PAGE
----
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Avangrid, Inc.

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Msg  23 of 26  at  5/2/2022 11:48:12 AM  by


Avangrid staying 'disciplined' amid solar, wind build-out challenges

from SNL Energy Finance Daily

Avangrid staying 'disciplined' amid solar, wind build-out challenges

Byline: Allison Good

Avangrid Inc. expects all of its wind and solar projects scheduled to come online in 2022 to be completed this year despite the supply chain, inflation and anti-circumvention tariff issues overshadowing the industry's macroeconomic environment, executives said.

A U.S. Commerce Department investigation into whether solar manufacturers used factories in Southeast Asia to circumvent American tariffs on imports from China has already caused widespread delays or cancellations of panel shipments. But outgoing Avangrid CEO Dennis Arriola told analysts and investors that the renewable energy giant has "nearly all of the panels" it needs for 2022 and is taking a "more prudent and disciplined approach" to power purchase agreements, or PPAs.

"We've heard that some of our competitors are entering into PPAs before completing development or arranging for supply," Arriola said during an April 27 first-quarter earnings conference call. "We will not pursue growth at any cost, but instead, we're aligning our PPA execution with supply contract certainty."

Customers are also being patient with Avangrid as the Commerce Department decides whether crystalline silicon solar cells and modules assembled in Cambodia, Malaysia, Thailand and Vietnam could be subject to the same tariffs the agency has imposed on Chinese-made components to enforce antidumping and countervailing duties.

"Everyone's kind of holding hands on this thing while waiting for a decision," Arriola said. "We've found very open-minded customers that we're working with that want to get through this period."

Similarly, for offshore wind, he continued, Avangrid does not "have pressure to immediately execute supply contracts in the current environment," though the Iberdrola SA subsidiary has seen labor rates rise.

Offshore wind turbine manufacturers like General Electric Co. and Vestas Wind Systems A/S are all struggling to make profits amid soaring raw materials prices and supply chain bottlenecks, and have signaled a shift to prioritizing profitability over market share.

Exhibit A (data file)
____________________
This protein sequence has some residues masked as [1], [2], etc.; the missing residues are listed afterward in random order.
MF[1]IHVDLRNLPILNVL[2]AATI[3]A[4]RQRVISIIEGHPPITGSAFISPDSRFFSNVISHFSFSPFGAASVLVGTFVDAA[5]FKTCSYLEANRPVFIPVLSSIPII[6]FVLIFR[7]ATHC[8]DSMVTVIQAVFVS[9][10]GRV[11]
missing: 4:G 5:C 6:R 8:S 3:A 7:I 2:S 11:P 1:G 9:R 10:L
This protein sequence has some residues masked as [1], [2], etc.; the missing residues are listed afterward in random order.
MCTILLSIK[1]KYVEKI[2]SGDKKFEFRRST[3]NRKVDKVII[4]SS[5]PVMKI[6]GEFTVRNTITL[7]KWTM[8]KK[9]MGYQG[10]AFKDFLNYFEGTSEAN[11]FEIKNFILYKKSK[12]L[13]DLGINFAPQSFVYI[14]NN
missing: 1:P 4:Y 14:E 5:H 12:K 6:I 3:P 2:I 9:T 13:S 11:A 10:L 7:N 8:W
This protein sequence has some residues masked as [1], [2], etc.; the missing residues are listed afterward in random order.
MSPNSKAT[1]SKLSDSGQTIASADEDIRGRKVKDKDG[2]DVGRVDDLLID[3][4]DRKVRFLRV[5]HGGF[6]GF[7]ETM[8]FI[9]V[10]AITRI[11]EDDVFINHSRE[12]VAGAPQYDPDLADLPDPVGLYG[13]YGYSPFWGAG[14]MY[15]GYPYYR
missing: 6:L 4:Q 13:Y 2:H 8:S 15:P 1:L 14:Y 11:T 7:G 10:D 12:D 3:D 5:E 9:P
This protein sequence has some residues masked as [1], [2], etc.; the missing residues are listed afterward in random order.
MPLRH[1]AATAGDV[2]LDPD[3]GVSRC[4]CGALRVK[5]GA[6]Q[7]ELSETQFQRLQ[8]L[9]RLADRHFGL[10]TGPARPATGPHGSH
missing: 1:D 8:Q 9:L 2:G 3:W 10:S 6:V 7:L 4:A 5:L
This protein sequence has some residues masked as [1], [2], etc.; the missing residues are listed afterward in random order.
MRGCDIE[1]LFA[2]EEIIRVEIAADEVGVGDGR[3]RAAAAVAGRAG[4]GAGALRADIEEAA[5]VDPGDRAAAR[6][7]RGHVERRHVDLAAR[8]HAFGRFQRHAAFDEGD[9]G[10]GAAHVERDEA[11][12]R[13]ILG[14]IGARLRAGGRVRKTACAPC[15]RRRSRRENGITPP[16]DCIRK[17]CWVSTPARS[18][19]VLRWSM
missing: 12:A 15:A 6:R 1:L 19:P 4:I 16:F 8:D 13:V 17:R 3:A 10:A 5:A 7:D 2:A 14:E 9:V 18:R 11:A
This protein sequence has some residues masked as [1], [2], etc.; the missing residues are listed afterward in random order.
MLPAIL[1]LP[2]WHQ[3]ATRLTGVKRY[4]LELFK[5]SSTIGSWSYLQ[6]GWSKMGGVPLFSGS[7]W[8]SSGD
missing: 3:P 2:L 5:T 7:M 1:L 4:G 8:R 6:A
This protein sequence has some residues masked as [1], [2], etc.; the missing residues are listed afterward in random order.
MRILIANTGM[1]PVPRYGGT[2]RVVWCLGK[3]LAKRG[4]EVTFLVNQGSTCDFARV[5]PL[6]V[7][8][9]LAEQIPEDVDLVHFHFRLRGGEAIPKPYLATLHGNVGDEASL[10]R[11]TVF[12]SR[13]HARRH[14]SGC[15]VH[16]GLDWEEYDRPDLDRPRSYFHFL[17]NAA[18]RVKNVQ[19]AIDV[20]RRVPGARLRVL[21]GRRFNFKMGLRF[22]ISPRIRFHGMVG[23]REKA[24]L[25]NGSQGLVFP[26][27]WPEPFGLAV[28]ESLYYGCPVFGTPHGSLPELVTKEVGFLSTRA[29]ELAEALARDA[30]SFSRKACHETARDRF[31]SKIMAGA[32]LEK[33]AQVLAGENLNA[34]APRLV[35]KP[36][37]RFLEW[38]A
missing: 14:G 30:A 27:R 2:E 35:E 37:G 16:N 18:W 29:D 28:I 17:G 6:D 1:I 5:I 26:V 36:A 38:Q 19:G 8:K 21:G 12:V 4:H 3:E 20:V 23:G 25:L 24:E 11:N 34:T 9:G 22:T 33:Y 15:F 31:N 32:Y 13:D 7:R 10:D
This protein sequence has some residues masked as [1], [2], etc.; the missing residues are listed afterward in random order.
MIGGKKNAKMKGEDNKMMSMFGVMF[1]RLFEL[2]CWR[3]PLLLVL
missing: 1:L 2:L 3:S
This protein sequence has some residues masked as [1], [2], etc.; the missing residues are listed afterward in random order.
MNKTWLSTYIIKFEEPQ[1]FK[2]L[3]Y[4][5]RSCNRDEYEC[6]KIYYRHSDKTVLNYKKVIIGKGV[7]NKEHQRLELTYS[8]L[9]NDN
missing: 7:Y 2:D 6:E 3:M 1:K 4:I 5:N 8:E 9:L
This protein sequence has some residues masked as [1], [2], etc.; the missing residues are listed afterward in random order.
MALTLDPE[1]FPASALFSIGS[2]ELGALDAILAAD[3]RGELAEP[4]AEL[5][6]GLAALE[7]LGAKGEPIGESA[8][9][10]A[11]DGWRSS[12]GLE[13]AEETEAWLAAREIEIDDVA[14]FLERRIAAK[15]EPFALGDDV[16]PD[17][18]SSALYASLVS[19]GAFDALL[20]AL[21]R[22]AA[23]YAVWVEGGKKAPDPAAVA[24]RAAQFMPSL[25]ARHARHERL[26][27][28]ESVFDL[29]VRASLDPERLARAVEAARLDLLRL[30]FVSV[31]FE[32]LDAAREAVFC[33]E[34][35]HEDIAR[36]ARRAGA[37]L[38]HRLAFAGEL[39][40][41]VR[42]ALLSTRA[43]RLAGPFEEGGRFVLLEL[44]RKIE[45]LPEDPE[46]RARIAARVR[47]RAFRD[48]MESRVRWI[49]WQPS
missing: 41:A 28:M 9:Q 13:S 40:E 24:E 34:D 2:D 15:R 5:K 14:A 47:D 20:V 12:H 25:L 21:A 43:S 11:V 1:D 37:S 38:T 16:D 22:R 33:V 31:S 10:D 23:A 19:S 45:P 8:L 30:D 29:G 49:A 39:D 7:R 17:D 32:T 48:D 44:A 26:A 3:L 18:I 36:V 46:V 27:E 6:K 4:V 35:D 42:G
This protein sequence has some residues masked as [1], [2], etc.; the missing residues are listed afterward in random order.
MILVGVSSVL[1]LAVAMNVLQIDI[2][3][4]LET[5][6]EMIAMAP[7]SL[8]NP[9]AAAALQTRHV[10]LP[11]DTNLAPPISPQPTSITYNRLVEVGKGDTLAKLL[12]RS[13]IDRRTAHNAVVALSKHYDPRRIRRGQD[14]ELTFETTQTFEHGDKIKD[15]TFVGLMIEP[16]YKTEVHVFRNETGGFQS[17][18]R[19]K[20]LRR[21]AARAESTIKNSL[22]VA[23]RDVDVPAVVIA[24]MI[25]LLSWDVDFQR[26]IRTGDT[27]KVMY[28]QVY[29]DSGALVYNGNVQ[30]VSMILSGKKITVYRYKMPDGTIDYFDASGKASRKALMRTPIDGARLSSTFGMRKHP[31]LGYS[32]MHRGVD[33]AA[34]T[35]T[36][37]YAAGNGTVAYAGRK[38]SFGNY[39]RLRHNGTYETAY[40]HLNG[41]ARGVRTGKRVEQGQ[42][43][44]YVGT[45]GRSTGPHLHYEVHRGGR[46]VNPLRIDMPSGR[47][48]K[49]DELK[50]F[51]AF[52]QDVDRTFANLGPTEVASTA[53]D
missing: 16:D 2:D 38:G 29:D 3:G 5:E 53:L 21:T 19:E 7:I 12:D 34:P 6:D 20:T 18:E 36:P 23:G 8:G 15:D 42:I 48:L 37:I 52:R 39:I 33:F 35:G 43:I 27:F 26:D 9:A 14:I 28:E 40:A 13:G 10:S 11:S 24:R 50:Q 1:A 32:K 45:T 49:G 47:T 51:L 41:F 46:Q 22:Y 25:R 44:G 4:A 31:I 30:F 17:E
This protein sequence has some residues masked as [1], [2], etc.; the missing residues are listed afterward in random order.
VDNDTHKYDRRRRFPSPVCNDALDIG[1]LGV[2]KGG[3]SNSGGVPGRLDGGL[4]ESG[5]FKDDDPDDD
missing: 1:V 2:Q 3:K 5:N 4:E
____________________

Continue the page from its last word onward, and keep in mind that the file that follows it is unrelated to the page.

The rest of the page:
Avangrid is considering adding partners to some of its installations after restructuring its joint venture with Copenhagen Infrastructure Partners K/S to take full ownership of the planned 804-MW Park City offshore wind project in Connecticut and the Commonwealth Offshore Wind Project, which recently submitted a bid for up to 1,200 MW to the third Massachusetts offshore wind competitive solicitation. Massachusetts regulators still have to approve the latest contract bid.

"We've talked to people about coming in as partners, and we'll consider that. If it makes sense, we'll do that at the right time, which will also reduce our overall capital outlays," Arriola said, adding that the projects' "colocation within contiguous lease areas will add further efficiencies when we get to construction and operations."

Wells Fargo Securities in February applauded Avangrid for bowing out of the nation's highest-grossing competitive offshore energy lease sale in history off the coast of New York and New Jersey, calling it "a winning strategy." Companies that won acreage will be vulnerable to inflation due to the "fairly dramatic escalation in cost estimates," Paul Fremont, Mizuho Securities USA LLC managing director, said in a recent interview.

Still in limbo are two big investments, the New England Clean Energy Connect transmission project in Maine, and Avangrid's proposed acquisition of New Mexico utility company PNM Resources Inc. In New Mexico, there may be oral arguments later this year at the state supreme court. In Maine, Avangrid continues to tout public support for the transmission project, which would allow for the delivery of Canadian-produced hydroelectric power to Massachusetts utilities.


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